Master classes provide one-on-one critiques


Meghan McNeice

Starting Friday April 5, the 12th Annual International Guitar Festival kicked off at Radford University. The weekend long musical milestone was held in the Covington Center for visual and performing arts. The theme of this year’s celebration was based on the importance of Spain and Italy. Because the earliest and most music today is written by Spanish and Italian composures.
Well-known artists from around the world came to represent different countries. Stefano Raponi, (Italy) is currently the artistic director of the Festival of Guitar,”Caroso FESTIVAL” in Sermoneta, Rome. Leonardo Martin Candelaria (Mexico) a soloist who presents concerts at guitar festivals in Mexico and also offers master classes at major universities. Guilherme Vincens (Brazil) winner of 12 awards through international guitar competitions has also recently released his album “Portrait.” Pablo Gamez (Venezuela) debuted with the Maracaibo Symphony Orchestra and is a professor of Guitar Classical Music Conservatory.
Together representing different parts of the world, they performed numerous pieces throughout the weekend that showcased their countries specifically. Executing local talent from Roanoke, a Youth and Community Guitar Orchestra of about fifty people, ranged from children at age five to adults and a mix of university students. Another concert performed on Saturday, April 6 included Radford University Alumni Ryan Book and Michael Havens.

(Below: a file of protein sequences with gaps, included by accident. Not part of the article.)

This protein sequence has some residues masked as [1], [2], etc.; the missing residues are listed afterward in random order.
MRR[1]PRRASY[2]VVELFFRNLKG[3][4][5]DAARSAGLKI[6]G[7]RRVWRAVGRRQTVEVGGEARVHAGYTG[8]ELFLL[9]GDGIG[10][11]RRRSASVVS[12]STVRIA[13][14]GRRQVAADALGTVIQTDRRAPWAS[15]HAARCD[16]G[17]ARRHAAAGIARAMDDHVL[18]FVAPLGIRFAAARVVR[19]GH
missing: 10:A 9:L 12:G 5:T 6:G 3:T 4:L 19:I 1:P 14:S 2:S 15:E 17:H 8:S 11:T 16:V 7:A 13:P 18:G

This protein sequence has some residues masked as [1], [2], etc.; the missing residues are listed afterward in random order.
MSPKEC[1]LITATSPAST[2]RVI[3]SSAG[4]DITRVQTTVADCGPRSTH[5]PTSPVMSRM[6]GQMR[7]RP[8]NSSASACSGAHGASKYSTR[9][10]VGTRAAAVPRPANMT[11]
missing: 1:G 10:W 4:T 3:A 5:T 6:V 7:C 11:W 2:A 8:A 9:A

Aside from regular concerts, the guitar artists held master class sessions that worked specifically with RU students for a one-on-one critique.
Director of Guitar and Renaissance Lute studies, Dr. Robert Trent believes this session is beneficial to students and gives them outside advice.
“I gave them two weeks performing in front of each other and me to see whose ready and has something to play. They could learn any piece but because it’s a public function, I want to make sure they really have the piece down pretty well and they’re going to learn nuances and details from the master teacher,” said Trent.
During the master class with Candelaria, he worked with freshman Ashley Walker, freshman Shane Johnson and senior Sydne Rankins. Each student played a piece for Candelaria and afterwards he gave them advice on how to improve. Whether it be their stature, hand placement or regulating the guitarists’ tempo, Candelaria spent at least fifteen minutes with each student.
“Nobody was born to be a guitar soloist,” Candelaria said. Reflecting on his teachings, he explained that instructing students on how to move their hand is taught right away during his first class. For Walker he worked closely on her hand placement.
During Johnson’s session, Candelaria explained the importance of letting music breathe.
‘If the music doesn’t breathe, you kill it,” said Candelaria. He also gave Johnson pointers on how to synchronize breathing with singing and not to always focus on the technical aspects.
Rankins was urged to use more of the flesh of her thumbs to help with strumming. Candelaria also gave advice to regulate her tempo and form.
Other RU students were able to participate in master classes taught by other artists Saturday and Sunday. Receiving outside perspectives can help students further their skills and enhance diversity.